[14] The thorough embracing of this doctrine, with an especial reference to its bearing on the essential point of Christian unity, is intimately connected with giving their merited attention to the variety of particulars connected with the important subject of gospel order.

The ministry is a divinely constituted bond of-Christian unity, which man may not dissolve nor weaken. It is the appointed medium through which communion is to be maintained with the Father of Spirits, and the soul be fitted, by the divine blessing on its functions, through the sanctifying influences of the living faith of the gospel, for the end of that faith, even its everlasting salvation. In all, therefore, that we do for the promotion of this great end, in reference both to ourselves and our fellow-men, we should have respect unto the ministry of Christ; humbly and faithfully seeking its holy functions in our own behalf, and striving, in all proper and practicable ways, to extend them to others. The order in which God has connected the spreading of his religion, and the advancement of his people through holiness here to everlasting happiness hereafter, with the services of his ministry, should not be infringed by us; but we should in all things recognise the union established by him between that ministry, and the promoting of his glory, and of the spiritual and eternal interests of his people.

The divinely ordered ministry thus constituting an essential bond by which Christians should labour together, for their own and others' edification and salvation, they should also give due heed to all those well ordered arrangements, whereby the functions of the ministry may be facilitated, and rendered the more effectual, in the accomplishment of their high and holy purposes. And it is but an appeal to the modest and deferential principles, which are a part of the character of the truly good man, to add, that humble regard should be paid to the decisions herein of the constituted authorities of the church. Their prescriptions for the due and orderly exercise of ministerial functions should be conscientiously observed, and made the rule of operation in all efforts to extend more widely the blessed influences of those functions. And for as much as the inherent value and binding obligation of the essential principles of our holy faith, give proportioned importance [14/15] to all minor prescriptions which tend to their preservation in their integrity, and to the more effectual securing of their favourable influences, this importance should be duly estimated, and allowed its full bearing on all principles and operations connected with the discharge of the religious duties of the members of the church, and with their efforts to extend its borders.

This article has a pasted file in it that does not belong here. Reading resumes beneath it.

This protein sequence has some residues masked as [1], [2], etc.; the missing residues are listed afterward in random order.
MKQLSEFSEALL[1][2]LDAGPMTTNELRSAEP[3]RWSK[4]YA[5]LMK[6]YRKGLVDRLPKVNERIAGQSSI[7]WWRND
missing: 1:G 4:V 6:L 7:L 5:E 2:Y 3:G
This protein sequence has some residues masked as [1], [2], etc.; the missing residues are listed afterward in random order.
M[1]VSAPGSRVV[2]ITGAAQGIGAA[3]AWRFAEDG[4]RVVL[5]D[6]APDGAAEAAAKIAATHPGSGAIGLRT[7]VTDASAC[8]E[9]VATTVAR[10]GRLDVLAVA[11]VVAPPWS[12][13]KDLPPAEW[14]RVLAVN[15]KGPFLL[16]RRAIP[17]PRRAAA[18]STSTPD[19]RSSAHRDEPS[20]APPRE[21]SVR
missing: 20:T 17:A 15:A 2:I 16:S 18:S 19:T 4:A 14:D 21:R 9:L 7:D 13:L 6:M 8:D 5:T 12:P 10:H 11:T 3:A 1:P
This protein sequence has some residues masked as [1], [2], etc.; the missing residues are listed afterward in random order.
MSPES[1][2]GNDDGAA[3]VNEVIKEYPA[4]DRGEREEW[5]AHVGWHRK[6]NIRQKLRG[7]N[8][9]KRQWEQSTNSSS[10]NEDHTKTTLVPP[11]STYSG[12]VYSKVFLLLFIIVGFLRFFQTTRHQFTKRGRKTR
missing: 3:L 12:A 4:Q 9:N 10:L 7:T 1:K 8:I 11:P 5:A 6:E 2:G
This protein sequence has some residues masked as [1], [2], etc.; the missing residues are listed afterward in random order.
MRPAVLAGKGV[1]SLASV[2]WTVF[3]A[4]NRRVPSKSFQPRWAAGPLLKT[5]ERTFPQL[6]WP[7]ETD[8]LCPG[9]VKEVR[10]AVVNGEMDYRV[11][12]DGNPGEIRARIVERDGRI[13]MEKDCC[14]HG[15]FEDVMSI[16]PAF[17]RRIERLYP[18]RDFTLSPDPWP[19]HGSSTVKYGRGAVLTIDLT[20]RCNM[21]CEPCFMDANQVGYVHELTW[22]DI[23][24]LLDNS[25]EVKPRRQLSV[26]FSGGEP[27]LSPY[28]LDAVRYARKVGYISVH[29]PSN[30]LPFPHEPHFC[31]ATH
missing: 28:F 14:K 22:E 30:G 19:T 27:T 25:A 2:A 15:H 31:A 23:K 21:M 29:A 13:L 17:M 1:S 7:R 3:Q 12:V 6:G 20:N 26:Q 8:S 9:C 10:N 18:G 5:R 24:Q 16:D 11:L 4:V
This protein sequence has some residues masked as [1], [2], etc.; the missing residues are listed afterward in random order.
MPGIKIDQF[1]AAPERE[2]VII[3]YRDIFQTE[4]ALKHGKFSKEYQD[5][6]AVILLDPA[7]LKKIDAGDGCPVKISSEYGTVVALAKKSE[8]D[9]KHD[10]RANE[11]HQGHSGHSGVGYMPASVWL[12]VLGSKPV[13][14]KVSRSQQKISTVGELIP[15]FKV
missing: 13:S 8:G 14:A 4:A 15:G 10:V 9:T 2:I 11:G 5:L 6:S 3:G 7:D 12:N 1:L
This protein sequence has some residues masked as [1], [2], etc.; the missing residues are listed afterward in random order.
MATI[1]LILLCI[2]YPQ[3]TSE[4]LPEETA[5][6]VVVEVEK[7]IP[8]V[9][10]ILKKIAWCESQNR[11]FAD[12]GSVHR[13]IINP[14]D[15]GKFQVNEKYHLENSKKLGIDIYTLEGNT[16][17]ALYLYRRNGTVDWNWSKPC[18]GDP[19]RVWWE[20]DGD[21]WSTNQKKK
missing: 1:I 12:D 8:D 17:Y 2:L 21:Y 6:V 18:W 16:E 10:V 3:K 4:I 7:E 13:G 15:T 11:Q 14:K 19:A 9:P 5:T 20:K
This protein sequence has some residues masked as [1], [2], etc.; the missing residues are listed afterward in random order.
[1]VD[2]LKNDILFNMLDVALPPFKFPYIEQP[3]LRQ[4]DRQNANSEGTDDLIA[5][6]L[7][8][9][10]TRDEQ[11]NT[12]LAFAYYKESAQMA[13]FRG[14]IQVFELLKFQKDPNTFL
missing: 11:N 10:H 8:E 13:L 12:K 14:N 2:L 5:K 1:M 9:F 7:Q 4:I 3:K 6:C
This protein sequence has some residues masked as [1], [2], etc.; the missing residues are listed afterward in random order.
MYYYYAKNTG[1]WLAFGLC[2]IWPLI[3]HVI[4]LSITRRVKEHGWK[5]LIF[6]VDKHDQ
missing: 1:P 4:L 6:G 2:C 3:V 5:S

In the practical application of this principle, we should mete the value and importance of the various prescriptions of the church for the due ordering of the functions of the ministry, not only by their inherent excellence and usefulness, but also in their connection each with the whole--with a well ordered system and aggregate of means of influence and usefulness, of commending religion to favourable regard, and of winning for it the approval of the judgment, the interest of the sensibilities, and the cordial adoption of the affections.